Before you walk onto the practice field, you should have a well-defined plan of your goals and objectives for the practice and be mentally prepared for dealing with a large group of kids. Prepare your plan either mentally or on paper, although the later is preferred. If you prepare a Practice Plan on paper, then an assistant coach or another volunteer could continue the team development in case of your absence.

This plan should include:

Provide objectives that should be accomplished during the practice. This can include both subjective and non-subjective goals.

Outline the goals and requirements of the basic activities and the amount of time you would like to devote to each.

Prepare a list of the equipment required. This helps ensure you only take what you need and makes sure you get what you need if you should be in a hurry.

The Practice Plan form gives you an area to take notes as to what aspects of the practice went well, what didn’t, or maybe ideas you had to make the skill development simpler for the players. You can also take notes about the players’ responses during your Team Talk regarding the next practice. Keep these forms for a reminder next year

Stretch & Warm Up (15minutes). This is especially important in developing long-term physical fitness awareness for your players and greatly reduces the risk of injury to your players. If your team is like most, the kids will ‘wander’ onto the practice field. Do low impact ‘games’ with them while waiting for everyone to show. When the warm-up ‘officially’ begins, first demonstrate the exercise and then begin the exercise. Be sure to explain the exercise in words the players can understand. Sometimes you will have to teach them new words for this to work. Be sure that you participate with them, because the players will learn quickest by example. And if you can, get the parents to participate as well!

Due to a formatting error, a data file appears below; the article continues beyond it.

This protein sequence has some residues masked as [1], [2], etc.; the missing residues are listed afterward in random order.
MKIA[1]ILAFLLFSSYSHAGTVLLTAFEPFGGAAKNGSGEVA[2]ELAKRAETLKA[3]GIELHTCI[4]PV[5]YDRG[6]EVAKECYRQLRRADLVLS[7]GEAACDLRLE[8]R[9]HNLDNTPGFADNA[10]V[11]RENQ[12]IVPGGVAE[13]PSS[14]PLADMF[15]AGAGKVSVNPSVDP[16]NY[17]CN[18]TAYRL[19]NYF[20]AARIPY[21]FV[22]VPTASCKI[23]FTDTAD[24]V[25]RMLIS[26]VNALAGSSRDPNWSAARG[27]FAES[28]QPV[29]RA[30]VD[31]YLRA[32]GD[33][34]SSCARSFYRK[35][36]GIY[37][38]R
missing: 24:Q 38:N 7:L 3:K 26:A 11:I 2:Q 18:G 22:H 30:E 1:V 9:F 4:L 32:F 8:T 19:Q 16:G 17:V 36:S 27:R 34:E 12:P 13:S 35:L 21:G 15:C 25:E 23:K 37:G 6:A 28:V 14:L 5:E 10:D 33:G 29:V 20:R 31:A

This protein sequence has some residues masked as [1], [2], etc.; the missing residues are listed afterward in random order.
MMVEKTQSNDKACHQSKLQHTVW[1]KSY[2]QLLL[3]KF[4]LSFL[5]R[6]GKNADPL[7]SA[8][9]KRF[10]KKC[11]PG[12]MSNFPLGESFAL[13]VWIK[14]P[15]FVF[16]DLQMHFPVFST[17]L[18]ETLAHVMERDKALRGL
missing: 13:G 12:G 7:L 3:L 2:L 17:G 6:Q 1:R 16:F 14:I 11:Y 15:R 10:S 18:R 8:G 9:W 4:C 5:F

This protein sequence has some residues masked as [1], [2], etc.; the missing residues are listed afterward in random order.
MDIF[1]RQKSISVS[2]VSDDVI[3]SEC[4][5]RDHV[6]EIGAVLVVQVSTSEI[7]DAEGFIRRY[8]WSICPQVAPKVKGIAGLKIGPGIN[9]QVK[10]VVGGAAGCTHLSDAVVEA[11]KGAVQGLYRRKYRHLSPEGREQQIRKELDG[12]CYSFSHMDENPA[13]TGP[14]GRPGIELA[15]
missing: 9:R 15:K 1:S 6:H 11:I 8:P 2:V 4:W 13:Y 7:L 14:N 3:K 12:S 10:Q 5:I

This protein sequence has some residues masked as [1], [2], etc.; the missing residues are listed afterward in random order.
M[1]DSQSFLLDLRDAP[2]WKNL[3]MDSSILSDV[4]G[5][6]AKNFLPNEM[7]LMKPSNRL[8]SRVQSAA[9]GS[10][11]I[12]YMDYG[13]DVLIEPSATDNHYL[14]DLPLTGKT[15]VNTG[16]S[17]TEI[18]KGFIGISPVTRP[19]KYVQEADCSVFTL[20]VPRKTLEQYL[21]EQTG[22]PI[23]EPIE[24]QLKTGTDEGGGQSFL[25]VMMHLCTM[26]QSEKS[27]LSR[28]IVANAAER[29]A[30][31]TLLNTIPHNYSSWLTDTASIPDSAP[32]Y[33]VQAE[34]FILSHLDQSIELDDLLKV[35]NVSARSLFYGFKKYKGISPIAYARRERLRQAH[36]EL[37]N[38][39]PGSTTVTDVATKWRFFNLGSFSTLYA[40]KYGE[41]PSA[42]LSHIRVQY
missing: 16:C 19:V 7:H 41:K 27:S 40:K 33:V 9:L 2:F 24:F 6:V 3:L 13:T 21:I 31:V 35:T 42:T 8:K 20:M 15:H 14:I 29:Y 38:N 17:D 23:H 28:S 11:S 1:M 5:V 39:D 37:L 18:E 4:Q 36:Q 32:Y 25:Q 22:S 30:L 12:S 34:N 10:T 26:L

Team Talk (2 minutes, 1 minute to get them quiet!) Have a brief Team Talk with them and let them know what you want to accomplish today and what you expect of them today. Keep it simple and in words they can understand.

Skill Development (25 minutes). Begin skill development drills and exercises. Spend the first 10 minutes improving skills taught in previous practices. You will need to focus on the less-talented players at this time to help them improve at a quicker pace. Consider providing these players a ‘mentor’, another player that can show them good execution of the skill. This mentoring approach also keeps more players busy and ‘engaged’ providing more fun and participation.

After the review, begin introducing a new skill ‘game’ or regimen. You should strive to introduce one new skill, or a variation or refinement of a skill at every practice session. This may require a brief Team Talk with the players to provide a foundation of words or expectations. First explain the skill, then with other assistants, if necessary, demonstrate the skill using proper technique. Then turn the players loose to try it themselves.

Once they begin the skill development exercise, try to keep further instruction and refinement to a minimum, and spend your time one-on-one with the players. Having other volunteers and coaches manage the ‘team’ allows you to spend some ‘quality time’ with each player while they are striving to learn. If you have an exceptional player or two, place them in a mentoring position